Alexander Alabugin is a senior in chemistry at the Massachusetts Institute of Technology and will pursue his PhD studies at the California Institute of Technology as a Hertz Fellow and a National Science Foundation Fellow.
Alexander has been conducting catalysis research at MIT since the summer after his freshman year, when he joined the lab of Professor Yogesh Surendranath. During his first project, he helped develop a fuel cell anode that leverages a mixed electron-proton conducting thin film of tungsten trioxide to selectively oxidize hydrogen. Materials experience intersects with surface chemistry and molecular synthesis in his current work: designing active sites for surface catalysis by functionalizing graphitic edges on carbon materials with iron porphyrins. The formation of conjugated bonds creates a “graphite-conjugated catalyst”, a metal complex strongly coupled to the Fermi sea of electrons in carbon. By applying a functionalized carbon colloid to catalyze proton-coupled electron transfer oxidations, he works to understand the fundamental coordination chemistry of these uniquely heterogenized metal centers; in particular, their ability to stabilize reactive intermediates pertinent to C-H oxidation chemistry.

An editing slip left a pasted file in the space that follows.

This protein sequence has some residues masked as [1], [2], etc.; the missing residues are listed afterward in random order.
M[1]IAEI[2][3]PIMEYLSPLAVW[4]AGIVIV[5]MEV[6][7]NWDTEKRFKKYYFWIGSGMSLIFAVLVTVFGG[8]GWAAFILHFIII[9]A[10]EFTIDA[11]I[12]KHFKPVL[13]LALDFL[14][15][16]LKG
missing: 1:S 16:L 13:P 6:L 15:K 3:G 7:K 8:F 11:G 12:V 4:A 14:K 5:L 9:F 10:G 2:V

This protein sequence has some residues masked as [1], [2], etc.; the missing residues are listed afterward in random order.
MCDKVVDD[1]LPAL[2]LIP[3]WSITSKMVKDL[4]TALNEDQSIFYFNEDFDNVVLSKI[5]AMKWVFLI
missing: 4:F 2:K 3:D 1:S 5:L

In his PhD, Alexander intends to unravel inorganic reaction mechanisms with techniques ranging from X-ray absorption to electron resonance and Mössbauer spectroscopy. Drawing on kinetic parameters and spectral data, he seeks to refine correlations between crystal structure, electronic structure, and observed reactivity into predictive relationships that guide the synthesis of new catalysts for the activation of molecules like CO2, N2, and CH4.
Alexander was born in Madison, Wisconsin and grew up in Tallahassee, Florida. Outside of his research, he enjoys listening to electronic music, writing and reading science fiction, and playing geopolitical simulation games with his friends.
2017, Freshman Chemistry Achievement Award, Massachusetts Institute of Technology
2019, ACS Analytical Chemistry Award, Massachusetts Institute of Technology
2019, Outstanding Undergraduate Research Opportunities Program Presentation Award, Massachusetts Institute of Technology